Hip hop dance classes for kids

We try a street-style dance class at First International Dance Studio


Baggy pants? Check. Big ostentatious trainers? Check. Baseball cap (on backwards, of course)? Check and double check. At the end of the day, you might as well look the part if you’re going to attempt to bust a few super-cool, street style dance moves. At least that was our five-year-old tester’s opinion as he made his way into the dance studio to meet Sacha Nikolsky – the break dance and hip hop instructor at the International Dance Studio in Deira.

Sacha, who is from Russia, is a walking advert for the fitness benefits of practicing hip hop and break dancing. He has been teaching children and adults how to dance street style for the past four years and is a firm believer in getting children into the groove, as it were. ‘It’s great fun,’ he says, while mustering the 10 or so children towards the mat and getting them to start the stretching exercises with erstwhile efficiency. ‘I have children that start this class barely knowing their right from their left with real coordination problems – but after a month or so, the difference in their physical confidence is amazing.’

David Ovsepyan, general manager of the dance school, is the man behind the hip hop initiative. A gold medalist dancer who has performed in numerous international competitions, and danced street style for the past 16 years, he explains: ‘We started running the hip hop and break dance programme a year ago, and today we are teaching around 70 children a week. It’s gaining in popularity all the time for a number of very good reasons. At this age, it’s very important to develop a child’s physical coordination. All types of dance encourage this, but street style is, in many ways, even more demanding than ballet. This is because it’s a combination of acrobatics and dance. As a result, it’s an amazing way to improve all over body fitness and strength, as well as flexibility and grand motor skills.’

The First International Dance Studio’s philosophy takes a more serious approach to their classes than some establishments. The children are there to learn, improve and reach a goal where they can perform live hip hop and break dancing routines after just six months of classes. It seems a tall order for the younger children, but David is adamant that the seven and ups are usually more than ready for it. He shows us a film clip of his latest six-month graduates. And they are more than impressive – already performing complicated moves and basic acrobatic tumbles with professional aplomb. More than anything, they look fit and confident – something, he points out, that is indicative of this style of dance.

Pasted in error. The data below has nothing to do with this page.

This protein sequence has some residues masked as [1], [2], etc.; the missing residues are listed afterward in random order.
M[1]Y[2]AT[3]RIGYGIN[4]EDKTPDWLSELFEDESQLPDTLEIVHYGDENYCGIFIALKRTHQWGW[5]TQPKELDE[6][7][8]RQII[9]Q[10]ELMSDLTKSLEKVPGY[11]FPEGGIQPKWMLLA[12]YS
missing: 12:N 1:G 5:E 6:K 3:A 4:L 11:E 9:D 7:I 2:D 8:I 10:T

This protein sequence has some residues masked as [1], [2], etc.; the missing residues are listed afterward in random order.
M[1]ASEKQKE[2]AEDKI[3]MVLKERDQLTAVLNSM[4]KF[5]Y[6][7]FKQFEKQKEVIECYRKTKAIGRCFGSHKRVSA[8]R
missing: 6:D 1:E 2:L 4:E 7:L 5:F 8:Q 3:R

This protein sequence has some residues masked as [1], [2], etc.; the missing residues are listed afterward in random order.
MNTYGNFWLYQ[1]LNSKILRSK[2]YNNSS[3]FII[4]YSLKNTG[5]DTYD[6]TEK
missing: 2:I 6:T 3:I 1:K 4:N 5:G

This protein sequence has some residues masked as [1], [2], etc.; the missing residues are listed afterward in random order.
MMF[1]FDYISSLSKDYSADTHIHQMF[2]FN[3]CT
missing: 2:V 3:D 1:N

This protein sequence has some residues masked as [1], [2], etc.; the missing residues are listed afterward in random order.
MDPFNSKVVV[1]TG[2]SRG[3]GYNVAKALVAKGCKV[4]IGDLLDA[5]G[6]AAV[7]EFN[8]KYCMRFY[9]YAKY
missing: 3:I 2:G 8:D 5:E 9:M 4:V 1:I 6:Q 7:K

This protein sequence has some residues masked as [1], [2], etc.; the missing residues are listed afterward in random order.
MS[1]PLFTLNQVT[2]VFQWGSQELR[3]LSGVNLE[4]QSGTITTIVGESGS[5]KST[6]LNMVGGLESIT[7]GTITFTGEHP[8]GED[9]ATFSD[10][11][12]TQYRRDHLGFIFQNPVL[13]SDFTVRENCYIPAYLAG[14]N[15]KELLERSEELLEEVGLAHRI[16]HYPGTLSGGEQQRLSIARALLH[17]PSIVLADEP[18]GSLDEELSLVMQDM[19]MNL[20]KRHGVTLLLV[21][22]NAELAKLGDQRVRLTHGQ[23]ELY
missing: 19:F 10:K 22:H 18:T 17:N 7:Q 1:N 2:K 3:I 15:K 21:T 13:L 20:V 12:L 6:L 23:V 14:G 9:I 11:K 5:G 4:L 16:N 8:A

‘Back in the ’70s and ’80s, hip hop and break dancing were associated with gangland culture and a niche scene. But these days, they are huge – and are growing in popularity by the day. International competitions attract tens of thousands of participants, and I think that’s because it’s such a cool thing to be able to do. Think about it. If you were a quiet, shy kid, how much would it have helped your confidence to be able to dance some really cool moves in front of other children? Street dance literally raises your street cred – which is really important for some kids – especially those who are on the shy side.’

The classes, he explains, begin with a 10-minute stretching session. Then the children start to practice the moves they learned in the previous class, and get to grips with some new ones too. It’s pretty strenuous stuff, and 20 minutes in, our little tester needs a drink of water and a packet of raisins to boost his flagging energy levels. The class runs for a whole hour, after which, exhaustion has well and truly set in.

We wonder whether an hour is too long – and we question the fact that you can only sign up for three lessons a week (two hip hop and one break dance class). ‘It’s about improving their skills and keeping them fit,’ says David. For the younger children especially, they need three lessons because otherwise they forget the moves and don’t progress from week to week. The older students actually do 90 minute classes. But that really would be too much for the little ones.’

Olga Tangian has been taking her son Bagrat, eight, for the past month, and says although the schedule is tough, she’s seen a marked improvement in his confidence and his dancing. ‘He enjoys it, it keeps him away from the games consoles and the computer, and he’s improving all the time. This is about learning a skill, and although it’s fun, it’s also quite demanding. You can’t really miss a lesson, and three times a week can be difficult to maintain. But we’d rather be driving our son to dance class than him watching TV or playing on the computer.’
Classes are for children aged four and up. You can book a package of 12 hour-long lessons for Dhs800. For more information visit www.firstids.com (056 605 5265).

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